How to not look like a hostage in your next Zoom meeting

We need to collectively step up our game if we’re going to be doing this for the foreseeable future.

The coronavirus has disrupted our usual way of life for everyone in our country, and Florida politicos are no exception. I know there are a lot of people out there who are doing their best to socially distance by working from home and limiting in-person interaction. While this is good for the country, it has resulted in a massive uptick in the usage of FaceTime, Zoom, Skype, etc. For some of us, this is just calling and checking on how Grandma is doing; but for a lot of you, it’s local TV interviews, Facebook Live with worried constituents, or even post-session job interviews for legislative staffers.

I have watched a lot of these over the last week, and I’ve got to say, some of them are REALLY BAD. We need to collectively step up our game if we’re going to be doing this for the foreseeable future. With that in mind, I thought I’d share some best tips for how not to make these shots look like hostage videos that I’ve been sharing with our clients.

Camera Angle

Problem: Your laptop/iPad camera isn’t very good, so you have to put a little bit of work to make this better. The easiest fix is to make sure your camera is at or above eye level. If you let your computer just sit on your desk like usual, the camera will be shooting from the bottom up, and really only gives us a good look up your nose. It’s not a flattering angle for anyone and results in dark eyes and double chins, among other things.

Solution: Prop your laptop up on some books or one of the Amazon boxes you’ve got laying around until the camera lens is at or slightly above eye level. It will instantly make a world of difference.

Extra tip: If you’re using an iPad in portrait mode to film yourself, I suggest turning it vertically, so the camera is above the screen and not to the right or left. This keeps you from looking like you’re looking off to the side while talking instead of looking straight at the camera lens.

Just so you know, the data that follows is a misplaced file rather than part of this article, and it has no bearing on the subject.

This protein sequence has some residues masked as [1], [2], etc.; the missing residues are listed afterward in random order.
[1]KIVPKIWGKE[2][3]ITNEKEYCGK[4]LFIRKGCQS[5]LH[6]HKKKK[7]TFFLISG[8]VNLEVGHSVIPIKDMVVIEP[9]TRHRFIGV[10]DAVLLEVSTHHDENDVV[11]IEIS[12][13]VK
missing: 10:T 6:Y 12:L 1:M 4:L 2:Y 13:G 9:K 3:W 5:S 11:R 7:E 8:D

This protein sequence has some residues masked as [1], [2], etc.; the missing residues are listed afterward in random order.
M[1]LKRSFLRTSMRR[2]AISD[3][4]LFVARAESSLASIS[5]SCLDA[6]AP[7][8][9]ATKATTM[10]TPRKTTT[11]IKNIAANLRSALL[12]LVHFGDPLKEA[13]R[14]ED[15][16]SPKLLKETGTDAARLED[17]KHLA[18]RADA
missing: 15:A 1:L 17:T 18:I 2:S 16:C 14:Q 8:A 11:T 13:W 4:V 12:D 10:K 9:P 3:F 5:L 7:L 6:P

Problem: The most important thing that needs to be lit on-screen are your eyes. Most rooms are set up to light whatever you are looking at, not where you’re looking from. Your computer’s camera is set to adjust to expose your face correctly automatically. That means if your face isn’t the brightest thing in the shot, your face will either be too dark or too bright depending on the ambient lighting around you. More light is almost always better than less for this kind of stuff, just make sure it’s not behind you!

Solution: Make sure the primary light source is in front of your face and behind the computer camera. Do not sit in front of a giant window, or significant light source. This will cause your face to be underexposed. If you’re a legislator expecting to do a lot of interviews, I’d recommend buying a cheap light from Amazon and using it just for interviews.

Pro Tip: If you look closely at the lights around your house, they are mostly all an orange light source, sometimes called “soft white” or “tungsten.” This is a very different color “white” than the sunshine. If you’re in a room with a lot of lights, you need to make sure you’re not
“mixing color temperatures,” which will result in bad skin tones. Think, the people with red faces you’ve seen in poorly lit TV commercials.


Problem: You are giving an interview or Zoom meeting, and the other person asks you to get closer or complains that it sounds like you’re talking through a tin can. There’s an old saying in film that “sound is more than half the picture.” If you don’t sound right or people can’t hear you, it won’t matter how good you look on camera. The problem is that your computer’s microphone is small and usually protected behind a piece of plastic or metal. It isn’t powerful enough to get good audio from.

Solution: The most natural solution is just to sit closer to your computer screen and mic. Duh. But also, if you’re doing a lot of these videos, I would encourage you to get a small lavalier microphone that you can clip to your lapel. It will drastically improve the sound of your voice and other people’s ability to hear you talk. They plug in easily to your computer and usually won’t require extra software. You can find them on Amazon for less than $50.

Pro Tip: If you do end up using a wired lavalier mic, take the extra 10 seconds to run the mic cord through your shirt. Nothing is more distracting than seeing a wire hanging from someone’s shirt and dangling around while they talk.

That’s it! It’s that simple! You’re not going to win any cinematography Oscars, but if you follow these three tips, you’ll improve your image on camera incredibly.

P.S. — You should already be doing the other things that help you on camera, like sitting up straight, using a fixed chair and not one with casters (so you don’t sway back and forth), and talking slowly and clearly so people can hear you.


Brad Herold is Vice President at Something Else Strategies, a national political media firm.

Guest Author


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